Firms Regularly Leak Sensitive Data to the Cloud
The average worker shares nearly 40 files containing sensitive information with the public or co-workers, according to an analysis by Elastica.The cloud allows for the convenient storage of information for on-the-go workers and gives them the ability to broadly share information with colleagues, but many people do not consider the security implications of putting sensitive data in the cloud, according to a recent study done by cloud-security firm Elastica. The survey found that each worker stored an average of 2,037 documents in cloud storage services. The workers broadly shared an average of 185 documents with colleagues, their company or the public, and 20 percent of the documents contained sensitive or compliance-related data, according to the report. Companies need to develop the ability to know what documents their employees are sharing because blocking cloud applications does not work for long, Rehan Jalil, president and CEO of Elastica, told eWEEK. "You can't stop the sharing, but you need new methods to monitor it to make sure that you are not leaking data," he said. "It's a problem that they need to be aware of and that they need to educate employees on."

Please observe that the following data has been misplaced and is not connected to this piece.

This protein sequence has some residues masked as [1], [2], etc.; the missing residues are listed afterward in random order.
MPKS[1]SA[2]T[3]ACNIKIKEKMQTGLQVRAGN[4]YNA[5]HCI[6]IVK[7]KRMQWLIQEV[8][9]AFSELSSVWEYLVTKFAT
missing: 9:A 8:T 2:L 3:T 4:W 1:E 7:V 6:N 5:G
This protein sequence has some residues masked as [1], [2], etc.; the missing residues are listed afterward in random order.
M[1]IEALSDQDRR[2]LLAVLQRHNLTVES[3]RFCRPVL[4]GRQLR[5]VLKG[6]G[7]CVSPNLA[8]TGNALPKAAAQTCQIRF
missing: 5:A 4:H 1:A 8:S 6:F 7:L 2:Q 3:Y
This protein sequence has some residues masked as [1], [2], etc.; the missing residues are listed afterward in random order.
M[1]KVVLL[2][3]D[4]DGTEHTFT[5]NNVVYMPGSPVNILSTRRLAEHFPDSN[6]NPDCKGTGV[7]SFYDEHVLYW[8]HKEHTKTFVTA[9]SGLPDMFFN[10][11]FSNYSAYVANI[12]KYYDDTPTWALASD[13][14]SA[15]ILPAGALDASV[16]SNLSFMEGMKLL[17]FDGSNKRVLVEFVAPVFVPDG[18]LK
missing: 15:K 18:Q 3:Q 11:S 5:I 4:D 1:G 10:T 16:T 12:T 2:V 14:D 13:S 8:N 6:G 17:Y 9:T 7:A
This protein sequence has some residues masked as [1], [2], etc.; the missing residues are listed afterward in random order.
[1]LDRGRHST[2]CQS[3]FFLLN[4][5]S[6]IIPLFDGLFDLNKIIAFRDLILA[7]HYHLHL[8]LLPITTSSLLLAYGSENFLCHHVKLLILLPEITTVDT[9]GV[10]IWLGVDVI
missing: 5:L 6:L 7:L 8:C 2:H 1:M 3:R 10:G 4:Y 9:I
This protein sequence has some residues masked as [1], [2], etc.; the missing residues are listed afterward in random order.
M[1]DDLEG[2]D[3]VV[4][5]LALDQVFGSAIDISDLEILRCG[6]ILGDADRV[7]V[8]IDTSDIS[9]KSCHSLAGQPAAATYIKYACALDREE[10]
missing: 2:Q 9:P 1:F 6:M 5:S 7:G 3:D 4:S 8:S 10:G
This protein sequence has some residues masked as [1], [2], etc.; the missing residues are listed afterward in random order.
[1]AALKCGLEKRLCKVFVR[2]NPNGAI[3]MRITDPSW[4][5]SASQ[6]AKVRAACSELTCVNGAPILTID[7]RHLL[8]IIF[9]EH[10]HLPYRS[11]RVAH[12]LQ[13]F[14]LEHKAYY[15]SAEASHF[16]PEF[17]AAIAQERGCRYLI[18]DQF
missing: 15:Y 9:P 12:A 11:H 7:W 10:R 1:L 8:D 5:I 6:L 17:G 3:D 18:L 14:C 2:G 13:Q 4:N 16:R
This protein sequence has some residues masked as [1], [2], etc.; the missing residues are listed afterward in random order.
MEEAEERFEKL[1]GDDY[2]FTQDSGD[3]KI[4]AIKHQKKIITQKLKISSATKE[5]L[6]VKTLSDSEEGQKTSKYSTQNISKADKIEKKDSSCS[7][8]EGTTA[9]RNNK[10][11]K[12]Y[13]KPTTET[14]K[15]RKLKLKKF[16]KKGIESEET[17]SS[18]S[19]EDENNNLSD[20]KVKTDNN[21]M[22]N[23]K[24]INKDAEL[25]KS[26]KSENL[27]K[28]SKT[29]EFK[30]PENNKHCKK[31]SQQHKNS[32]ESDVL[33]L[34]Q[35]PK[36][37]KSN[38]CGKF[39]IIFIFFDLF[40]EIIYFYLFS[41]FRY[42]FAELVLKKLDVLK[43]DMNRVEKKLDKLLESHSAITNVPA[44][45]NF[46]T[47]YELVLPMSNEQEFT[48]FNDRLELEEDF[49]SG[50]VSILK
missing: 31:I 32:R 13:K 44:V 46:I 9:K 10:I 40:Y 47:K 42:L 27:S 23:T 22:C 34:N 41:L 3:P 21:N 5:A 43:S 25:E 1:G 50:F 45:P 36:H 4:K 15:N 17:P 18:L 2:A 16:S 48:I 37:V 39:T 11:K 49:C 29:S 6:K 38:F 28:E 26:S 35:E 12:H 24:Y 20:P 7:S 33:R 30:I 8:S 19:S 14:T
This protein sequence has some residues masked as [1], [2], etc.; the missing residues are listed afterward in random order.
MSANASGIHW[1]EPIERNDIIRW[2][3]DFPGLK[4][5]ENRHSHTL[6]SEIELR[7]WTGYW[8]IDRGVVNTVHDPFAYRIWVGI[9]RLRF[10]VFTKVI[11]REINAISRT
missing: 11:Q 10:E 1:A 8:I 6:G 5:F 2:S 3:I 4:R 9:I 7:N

Cloud services have taken off over the past half decade, with Dropbox, Box.com and others attracting hundreds of millions of users. Many employees use their accounts without the knowledge of their companies' IT departments, a problem frequently referred to as "shadow IT." While using unapproved services can make employees more flexible and productive, it can lead to data leakages, Jalil argued.